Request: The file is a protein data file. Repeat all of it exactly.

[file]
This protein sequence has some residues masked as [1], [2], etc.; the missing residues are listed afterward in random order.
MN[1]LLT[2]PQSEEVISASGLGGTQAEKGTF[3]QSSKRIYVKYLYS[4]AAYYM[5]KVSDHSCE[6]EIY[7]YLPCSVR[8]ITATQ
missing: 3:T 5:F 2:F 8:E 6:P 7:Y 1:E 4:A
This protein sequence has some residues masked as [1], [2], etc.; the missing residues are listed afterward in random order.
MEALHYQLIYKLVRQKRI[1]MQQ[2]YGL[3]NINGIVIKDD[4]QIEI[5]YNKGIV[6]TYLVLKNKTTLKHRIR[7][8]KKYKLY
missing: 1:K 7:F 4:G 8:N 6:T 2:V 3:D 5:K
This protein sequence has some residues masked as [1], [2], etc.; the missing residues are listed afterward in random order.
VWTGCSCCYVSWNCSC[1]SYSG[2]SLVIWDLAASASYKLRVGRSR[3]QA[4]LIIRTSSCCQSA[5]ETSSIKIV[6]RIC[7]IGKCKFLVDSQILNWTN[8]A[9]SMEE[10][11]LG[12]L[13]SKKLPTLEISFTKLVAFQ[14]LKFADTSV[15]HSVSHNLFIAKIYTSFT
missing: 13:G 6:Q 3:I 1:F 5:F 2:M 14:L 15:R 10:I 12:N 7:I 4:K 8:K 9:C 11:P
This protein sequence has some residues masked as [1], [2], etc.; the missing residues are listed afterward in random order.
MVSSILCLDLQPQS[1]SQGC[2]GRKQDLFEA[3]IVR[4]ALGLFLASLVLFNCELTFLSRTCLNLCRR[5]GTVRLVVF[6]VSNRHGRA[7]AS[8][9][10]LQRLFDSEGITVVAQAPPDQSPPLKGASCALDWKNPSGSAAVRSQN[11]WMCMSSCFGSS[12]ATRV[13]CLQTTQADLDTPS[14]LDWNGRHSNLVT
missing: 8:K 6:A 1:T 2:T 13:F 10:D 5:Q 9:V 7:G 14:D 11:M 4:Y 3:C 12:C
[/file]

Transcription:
This protein sequence has some residues masked as [1], [2], etc.; the missing residues are listed afterward in random order.
MN[1]LLT[2]PQSEEVISASGLGGTQAEKGTF[3]QSSKRIYVKYLYS[4]AAYYM[5]KVSDHSCE[6]EIY[7]YLPCSVR[8]ITATQ
missing: 3:T 5:F 2:F 8:E 6:P 7:Y 1:E 4:A
This protein sequence has some residues masked as [1], [2], etc.; the missing residues are listed afterward in random order.
MEALHYQLIYKLVRQKRI[1]MQQ[2]YGL[3]NINGIVIKDD[4]QIEI[5]YNKGIV[6]TYLVLKNKTTLKHRIR[7][8]KKYKLY
missing: 1:K 7:F 4:G 8:N 6:T 2:V 3:D 5:K
This protein sequence has some residues masked as [1], [2], etc.; the missing residues are listed afterward in random order.
VWTGCSCCYVSWNCSC[1]SYSG[2]SLVIWDLAASASYKLRVGRSR[3]QA[4]LIIRTSSCCQSA[5]ETSSIKIV[6]RIC[7]IGKCKFLVDSQILNWTN[8]A[9]SMEE[10][11]LG[12]L[13]SKKLPTLEISFTKLVAFQ[14]LKFADTSV[15]HSVSHNLFIAKIYTSFT
missing: 13:G 6:Q 3:I 1:F 5:F 2:M 14:L 15:R 10:I 12:N 7:I 4:K 8:K 9:C 11:P
This protein sequence has some residues masked as [1], [2], etc.; the missing residues are listed afterward in random order.
MVSSILCLDLQPQS[1]SQGC[2]GRKQDLFEA[3]IVR[4]ALGLFLASLVLFNCELTFLSRTCLNLCRR[5]GTVRLVVF[6]VSNRHGRA[7]AS[8][9][10]LQRLFDSEGITVVAQAPPDQSPPLKGASCALDWKNPSGSAAVRSQN[11]WMCMSSCFGSS[12]ATRV[13]CLQTTQADLDTPS[14]LDWNGRHSNLVT
missing: 8:K 6:A 1:T 2:T 13:F 10:D 5:Q 9:V 7:G 14:D 11:M 4:Y 3:C 12:C